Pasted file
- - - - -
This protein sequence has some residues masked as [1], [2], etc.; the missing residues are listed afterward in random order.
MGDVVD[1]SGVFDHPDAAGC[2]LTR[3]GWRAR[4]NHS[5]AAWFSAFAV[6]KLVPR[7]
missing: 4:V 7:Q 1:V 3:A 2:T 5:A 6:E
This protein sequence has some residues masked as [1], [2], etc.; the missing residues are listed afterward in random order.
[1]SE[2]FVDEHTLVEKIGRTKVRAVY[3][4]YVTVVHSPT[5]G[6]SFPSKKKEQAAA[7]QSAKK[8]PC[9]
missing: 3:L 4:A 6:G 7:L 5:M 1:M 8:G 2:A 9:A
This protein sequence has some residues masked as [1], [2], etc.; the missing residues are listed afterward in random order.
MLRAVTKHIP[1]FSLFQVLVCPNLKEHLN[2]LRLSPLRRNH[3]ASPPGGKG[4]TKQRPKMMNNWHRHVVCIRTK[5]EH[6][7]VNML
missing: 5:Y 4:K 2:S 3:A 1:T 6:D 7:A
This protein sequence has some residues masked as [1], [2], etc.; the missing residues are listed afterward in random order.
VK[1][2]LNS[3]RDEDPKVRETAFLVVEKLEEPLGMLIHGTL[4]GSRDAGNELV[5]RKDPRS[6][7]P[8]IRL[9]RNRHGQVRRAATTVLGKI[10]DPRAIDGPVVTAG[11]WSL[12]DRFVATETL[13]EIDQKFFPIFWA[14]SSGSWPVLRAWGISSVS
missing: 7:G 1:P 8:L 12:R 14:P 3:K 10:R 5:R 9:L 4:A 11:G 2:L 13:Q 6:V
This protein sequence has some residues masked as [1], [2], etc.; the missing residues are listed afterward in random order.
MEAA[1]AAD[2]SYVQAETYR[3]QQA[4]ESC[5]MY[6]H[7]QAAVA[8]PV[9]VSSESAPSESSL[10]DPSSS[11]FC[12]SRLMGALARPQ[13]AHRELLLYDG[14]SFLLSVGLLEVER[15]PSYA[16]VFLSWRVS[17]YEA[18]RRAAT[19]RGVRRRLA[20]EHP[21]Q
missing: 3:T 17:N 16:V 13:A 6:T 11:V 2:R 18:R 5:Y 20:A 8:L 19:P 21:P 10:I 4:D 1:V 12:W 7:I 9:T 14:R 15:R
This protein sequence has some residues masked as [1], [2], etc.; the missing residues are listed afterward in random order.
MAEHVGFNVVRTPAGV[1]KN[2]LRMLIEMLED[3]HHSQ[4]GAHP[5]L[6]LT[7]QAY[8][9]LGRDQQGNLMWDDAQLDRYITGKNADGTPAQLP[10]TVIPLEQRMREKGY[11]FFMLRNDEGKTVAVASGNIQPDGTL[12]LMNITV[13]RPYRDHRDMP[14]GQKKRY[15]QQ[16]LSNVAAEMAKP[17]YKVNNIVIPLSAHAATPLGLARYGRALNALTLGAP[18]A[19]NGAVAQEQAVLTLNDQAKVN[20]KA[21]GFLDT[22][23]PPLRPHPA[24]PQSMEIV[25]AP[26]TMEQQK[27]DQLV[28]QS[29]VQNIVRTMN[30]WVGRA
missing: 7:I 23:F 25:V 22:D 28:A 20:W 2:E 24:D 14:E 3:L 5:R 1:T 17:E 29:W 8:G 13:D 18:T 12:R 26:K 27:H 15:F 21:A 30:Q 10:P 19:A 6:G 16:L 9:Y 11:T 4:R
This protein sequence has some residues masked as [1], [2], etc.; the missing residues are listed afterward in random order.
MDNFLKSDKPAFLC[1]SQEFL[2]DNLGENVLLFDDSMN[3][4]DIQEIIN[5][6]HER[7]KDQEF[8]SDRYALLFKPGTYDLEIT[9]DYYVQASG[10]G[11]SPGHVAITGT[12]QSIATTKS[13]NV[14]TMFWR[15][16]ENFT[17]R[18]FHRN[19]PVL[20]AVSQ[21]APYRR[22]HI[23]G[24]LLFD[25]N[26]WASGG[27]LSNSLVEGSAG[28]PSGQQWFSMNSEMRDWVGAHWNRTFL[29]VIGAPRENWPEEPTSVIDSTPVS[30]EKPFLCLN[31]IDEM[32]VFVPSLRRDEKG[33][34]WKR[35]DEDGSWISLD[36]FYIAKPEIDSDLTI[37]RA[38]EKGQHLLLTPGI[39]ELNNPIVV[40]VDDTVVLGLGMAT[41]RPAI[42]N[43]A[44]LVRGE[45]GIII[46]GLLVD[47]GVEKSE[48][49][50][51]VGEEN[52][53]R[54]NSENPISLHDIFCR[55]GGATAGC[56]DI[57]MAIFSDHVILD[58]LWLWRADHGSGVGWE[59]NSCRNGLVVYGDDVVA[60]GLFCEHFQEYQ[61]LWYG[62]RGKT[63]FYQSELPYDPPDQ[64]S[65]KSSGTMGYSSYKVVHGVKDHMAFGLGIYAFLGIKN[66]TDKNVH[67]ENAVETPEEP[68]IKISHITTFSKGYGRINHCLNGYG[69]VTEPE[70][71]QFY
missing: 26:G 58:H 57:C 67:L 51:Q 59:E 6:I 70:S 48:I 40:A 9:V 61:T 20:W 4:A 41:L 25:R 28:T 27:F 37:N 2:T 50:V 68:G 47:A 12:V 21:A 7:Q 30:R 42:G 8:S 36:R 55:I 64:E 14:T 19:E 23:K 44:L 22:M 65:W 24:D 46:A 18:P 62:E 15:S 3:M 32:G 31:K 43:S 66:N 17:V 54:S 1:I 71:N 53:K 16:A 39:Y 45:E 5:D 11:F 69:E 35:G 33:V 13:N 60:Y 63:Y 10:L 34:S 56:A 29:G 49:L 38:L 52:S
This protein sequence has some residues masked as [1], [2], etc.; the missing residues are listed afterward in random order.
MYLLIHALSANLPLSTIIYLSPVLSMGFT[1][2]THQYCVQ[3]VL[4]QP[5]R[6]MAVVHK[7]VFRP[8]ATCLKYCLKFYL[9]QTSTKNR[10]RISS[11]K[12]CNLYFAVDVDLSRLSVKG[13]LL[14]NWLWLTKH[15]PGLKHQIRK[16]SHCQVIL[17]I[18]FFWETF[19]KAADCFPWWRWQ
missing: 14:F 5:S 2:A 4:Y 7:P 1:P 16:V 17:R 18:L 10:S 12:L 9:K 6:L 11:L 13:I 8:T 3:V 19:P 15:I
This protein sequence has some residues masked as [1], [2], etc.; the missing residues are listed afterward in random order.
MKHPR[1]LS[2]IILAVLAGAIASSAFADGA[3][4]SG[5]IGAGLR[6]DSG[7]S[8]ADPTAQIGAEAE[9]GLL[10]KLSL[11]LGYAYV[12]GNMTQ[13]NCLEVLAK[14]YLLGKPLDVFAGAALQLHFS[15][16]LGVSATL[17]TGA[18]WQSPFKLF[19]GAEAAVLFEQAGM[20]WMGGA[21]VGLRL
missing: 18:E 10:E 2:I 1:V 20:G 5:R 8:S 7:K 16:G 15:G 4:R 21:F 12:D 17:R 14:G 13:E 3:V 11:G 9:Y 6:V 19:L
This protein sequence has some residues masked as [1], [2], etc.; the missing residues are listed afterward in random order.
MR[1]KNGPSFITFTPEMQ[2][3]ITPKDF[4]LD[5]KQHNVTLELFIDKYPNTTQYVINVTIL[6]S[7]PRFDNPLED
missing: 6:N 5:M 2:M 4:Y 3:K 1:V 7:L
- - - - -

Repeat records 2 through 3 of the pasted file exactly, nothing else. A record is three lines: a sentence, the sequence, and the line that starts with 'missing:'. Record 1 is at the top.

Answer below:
This protein sequence has some residues masked as [1], [2], etc.; the missing residues are listed afterward in random order.
[1]SE[2]FVDEHTLVEKIGRTKVRAVY[3][4]YVTVVHSPT[5]G[6]SFPSKKKEQAAA[7]QSAKK[8]PC[9]
missing: 3:L 4:A 6:G 7:L 5:M 1:M 8:G 2:A 9:A
This protein sequence has some residues masked as [1], [2], etc.; the missing residues are listed afterward in random order.
MLRAVTKHIP[1]FSLFQVLVCPNLKEHLN[2]LRLSPLRRNH[3]ASPPGGKG[4]TKQRPKMMNNWHRHVVCIRTK[5]EH[6][7]VNML
missing: 5:Y 4:K 2:S 3:A 1:T 6:D 7:A